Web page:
New Multiverse Theory Explains Surprisingly Small Mass of Higgs Boson
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New Multiverse Theory Explains Surprisingly Small Mass of Higgs Boson

Dr. Raffaele Tito D’Agnolo of the French Alternative Energies and Atomic Energy Commission and Dr. Daniele Teresi of CERN have presented a new hypothesis to explain both the Higgs boson’s shockingly tiny mass and the strong force’s perplexing symmetry features.

Peter Higgs proposed the Higgs boson, a neutral spin-zero boson, in 1964.

Its discovery in 2012 was a landmark moment in physics history. It explained a basic concept: how elementary particles that have mass get their masses.

But it also marked something no less fundamental: the beginning of an era of measuring in detail the particle’s properties and finding out what they might reveal about the nature of the Universe.

One such property is the particle’s mass, which is remarkably small at 125 GeV. Many theories have been proposed to explain this small mass, but none have been supported by facts.

Dr. D’Agnolo and Dr. Teresi propose a theory in their new research to explain both the lightness of the Higgs boson and another fundamental physics puzzle.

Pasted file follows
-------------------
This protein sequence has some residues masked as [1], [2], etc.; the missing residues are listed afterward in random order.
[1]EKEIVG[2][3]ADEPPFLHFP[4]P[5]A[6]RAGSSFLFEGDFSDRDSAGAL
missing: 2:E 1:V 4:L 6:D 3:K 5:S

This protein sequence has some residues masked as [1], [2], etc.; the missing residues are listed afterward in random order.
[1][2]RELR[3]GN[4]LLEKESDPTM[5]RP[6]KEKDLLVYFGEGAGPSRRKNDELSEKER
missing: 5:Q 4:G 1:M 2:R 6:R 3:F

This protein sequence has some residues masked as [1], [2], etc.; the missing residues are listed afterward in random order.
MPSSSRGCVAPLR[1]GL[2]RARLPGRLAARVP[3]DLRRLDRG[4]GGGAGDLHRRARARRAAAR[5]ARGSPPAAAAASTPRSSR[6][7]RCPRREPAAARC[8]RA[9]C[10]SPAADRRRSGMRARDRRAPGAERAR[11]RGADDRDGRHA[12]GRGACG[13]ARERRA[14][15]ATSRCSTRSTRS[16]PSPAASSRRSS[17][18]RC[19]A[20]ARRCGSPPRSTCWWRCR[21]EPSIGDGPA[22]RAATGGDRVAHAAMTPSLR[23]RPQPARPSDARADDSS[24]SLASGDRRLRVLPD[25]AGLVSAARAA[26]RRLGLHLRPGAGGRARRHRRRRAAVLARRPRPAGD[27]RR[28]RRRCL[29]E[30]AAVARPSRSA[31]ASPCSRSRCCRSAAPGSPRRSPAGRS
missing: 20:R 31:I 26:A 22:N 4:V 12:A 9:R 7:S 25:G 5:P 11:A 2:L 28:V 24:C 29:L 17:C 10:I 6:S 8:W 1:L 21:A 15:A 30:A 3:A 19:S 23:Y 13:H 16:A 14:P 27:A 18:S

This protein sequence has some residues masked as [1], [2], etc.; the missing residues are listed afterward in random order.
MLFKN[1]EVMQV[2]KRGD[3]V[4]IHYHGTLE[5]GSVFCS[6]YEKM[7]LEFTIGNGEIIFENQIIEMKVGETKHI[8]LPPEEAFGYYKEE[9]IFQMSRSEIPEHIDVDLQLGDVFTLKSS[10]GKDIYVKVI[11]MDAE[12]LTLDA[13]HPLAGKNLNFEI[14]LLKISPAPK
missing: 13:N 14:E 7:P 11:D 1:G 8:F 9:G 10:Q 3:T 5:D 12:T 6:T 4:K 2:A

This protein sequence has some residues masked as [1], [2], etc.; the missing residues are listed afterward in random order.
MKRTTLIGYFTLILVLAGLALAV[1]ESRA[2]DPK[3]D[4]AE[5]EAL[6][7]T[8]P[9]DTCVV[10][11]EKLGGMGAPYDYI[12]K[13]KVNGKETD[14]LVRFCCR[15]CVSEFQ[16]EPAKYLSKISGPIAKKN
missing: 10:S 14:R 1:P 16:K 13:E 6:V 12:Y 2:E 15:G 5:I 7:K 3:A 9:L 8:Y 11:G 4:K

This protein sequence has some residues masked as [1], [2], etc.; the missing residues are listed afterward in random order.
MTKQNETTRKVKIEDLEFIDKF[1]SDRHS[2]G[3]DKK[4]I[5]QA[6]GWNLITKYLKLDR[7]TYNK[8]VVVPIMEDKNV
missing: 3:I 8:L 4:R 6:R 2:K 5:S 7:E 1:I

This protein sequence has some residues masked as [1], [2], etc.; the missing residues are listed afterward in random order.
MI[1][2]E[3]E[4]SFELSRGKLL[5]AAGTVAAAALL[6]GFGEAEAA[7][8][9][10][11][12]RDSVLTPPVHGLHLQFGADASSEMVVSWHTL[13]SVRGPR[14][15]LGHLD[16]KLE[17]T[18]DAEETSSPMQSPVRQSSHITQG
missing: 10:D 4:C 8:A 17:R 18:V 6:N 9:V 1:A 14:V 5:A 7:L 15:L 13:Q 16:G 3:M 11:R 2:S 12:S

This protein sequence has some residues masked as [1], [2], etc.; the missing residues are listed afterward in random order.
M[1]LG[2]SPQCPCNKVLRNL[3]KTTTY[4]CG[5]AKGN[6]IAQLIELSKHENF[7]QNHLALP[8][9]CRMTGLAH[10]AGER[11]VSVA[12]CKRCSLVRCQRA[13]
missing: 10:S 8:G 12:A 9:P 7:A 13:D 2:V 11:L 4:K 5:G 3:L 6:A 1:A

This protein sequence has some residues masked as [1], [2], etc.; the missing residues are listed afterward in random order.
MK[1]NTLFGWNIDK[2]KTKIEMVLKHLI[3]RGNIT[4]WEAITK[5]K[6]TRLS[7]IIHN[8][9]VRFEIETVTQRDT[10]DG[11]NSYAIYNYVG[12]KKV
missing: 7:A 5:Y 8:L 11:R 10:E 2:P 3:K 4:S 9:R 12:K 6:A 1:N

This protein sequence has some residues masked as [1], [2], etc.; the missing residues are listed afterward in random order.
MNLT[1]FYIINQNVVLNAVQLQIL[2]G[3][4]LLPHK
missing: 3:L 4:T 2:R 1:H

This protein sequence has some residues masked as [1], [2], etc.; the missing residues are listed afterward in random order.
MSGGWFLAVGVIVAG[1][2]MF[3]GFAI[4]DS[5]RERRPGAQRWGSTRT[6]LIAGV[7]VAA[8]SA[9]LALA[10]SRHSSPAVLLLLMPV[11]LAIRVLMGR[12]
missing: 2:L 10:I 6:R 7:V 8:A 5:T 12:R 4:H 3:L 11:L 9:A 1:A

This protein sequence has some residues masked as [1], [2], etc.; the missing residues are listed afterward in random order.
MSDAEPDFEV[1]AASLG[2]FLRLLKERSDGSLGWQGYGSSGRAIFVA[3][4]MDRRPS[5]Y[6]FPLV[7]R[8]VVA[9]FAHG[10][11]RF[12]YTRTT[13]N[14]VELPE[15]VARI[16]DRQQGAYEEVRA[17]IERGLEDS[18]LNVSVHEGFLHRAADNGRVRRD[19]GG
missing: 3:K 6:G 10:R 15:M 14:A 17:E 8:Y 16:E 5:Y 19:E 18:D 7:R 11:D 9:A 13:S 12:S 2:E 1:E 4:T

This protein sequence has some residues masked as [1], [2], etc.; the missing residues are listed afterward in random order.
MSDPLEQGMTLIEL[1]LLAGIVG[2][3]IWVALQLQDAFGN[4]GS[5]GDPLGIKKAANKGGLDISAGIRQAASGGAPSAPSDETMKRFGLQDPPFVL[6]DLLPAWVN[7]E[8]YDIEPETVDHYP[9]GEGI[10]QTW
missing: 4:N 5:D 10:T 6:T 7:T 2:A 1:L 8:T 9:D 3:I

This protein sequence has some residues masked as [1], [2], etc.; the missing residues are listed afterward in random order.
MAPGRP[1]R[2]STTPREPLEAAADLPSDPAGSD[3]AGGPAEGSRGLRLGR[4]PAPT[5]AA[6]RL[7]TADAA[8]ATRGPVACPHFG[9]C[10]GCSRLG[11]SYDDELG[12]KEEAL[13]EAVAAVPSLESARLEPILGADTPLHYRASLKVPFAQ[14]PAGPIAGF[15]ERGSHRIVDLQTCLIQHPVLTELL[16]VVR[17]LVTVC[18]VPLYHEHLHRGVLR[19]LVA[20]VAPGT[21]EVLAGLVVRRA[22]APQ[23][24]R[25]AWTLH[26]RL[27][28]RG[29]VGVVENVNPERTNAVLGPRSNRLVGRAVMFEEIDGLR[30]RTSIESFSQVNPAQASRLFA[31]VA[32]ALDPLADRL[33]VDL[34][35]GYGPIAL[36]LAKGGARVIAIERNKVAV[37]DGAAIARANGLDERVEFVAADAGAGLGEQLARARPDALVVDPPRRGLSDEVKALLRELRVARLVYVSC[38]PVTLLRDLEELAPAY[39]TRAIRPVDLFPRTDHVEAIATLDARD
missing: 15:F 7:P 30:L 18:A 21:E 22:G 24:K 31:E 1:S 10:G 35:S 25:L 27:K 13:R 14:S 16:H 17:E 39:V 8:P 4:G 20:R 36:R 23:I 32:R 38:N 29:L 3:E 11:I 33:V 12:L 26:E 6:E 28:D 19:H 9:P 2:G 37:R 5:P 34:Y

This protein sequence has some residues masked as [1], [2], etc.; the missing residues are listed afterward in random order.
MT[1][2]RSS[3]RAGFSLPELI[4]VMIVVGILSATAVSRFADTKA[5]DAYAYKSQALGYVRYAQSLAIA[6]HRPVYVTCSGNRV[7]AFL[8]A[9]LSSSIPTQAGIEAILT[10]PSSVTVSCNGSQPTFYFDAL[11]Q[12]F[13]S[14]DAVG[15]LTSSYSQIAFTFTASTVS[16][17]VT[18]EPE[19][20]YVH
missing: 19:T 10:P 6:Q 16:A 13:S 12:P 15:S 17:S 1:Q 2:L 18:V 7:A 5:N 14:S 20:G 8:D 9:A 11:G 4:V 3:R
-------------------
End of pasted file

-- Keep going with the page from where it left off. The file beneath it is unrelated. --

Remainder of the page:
According to the idea, the Universe began as a collection of many universes, each with a different value of the Higgs mass, and in some of these universes the Higgs boson was discovered.

Universe with a heavy Higgs boson collapse in a large crunch in a very short period in this multiverse model, but universes with a light Higgs boson escape this collapse.

One of these surviving light-Higgs universes would be our current Universe.

Furthermore, the model, which includes two new particles in addition to the existing particles predicted by the Standard Model, can explain the puzzling symmetry features of the strong force, which binds quarks to form protons and neutrons and protons and neutrons to form atomic nuclei.

Although quantum chromodynamics predicts a probable breakdown in strong interactions of a fundamental symmetry known as CP symmetry, such a breakdown has not been observed in experiments.

One of the model’s new particles can address the so-called strong CP problem, rendering strong interactions CP symmetric.

Furthermore, the same new particle might account for dark matter, which is assumed to account for the majority of matter in the Universe.

Of course, the jury is still out on whether the new model, or any of the many others proposed to explain the Higgs boson mass or the strong CP problem, will fly.

“Each model comes with perks and limitations,” Dr. Teresi said.

“Our model stands out because it is simple, generic and it solves these two seemingly unrelated puzzles at once.”

“And it predicts distinctive features in data from experiments that aim to search for dark matter or for an electric dipole moment in the neutron and other hadrons.”

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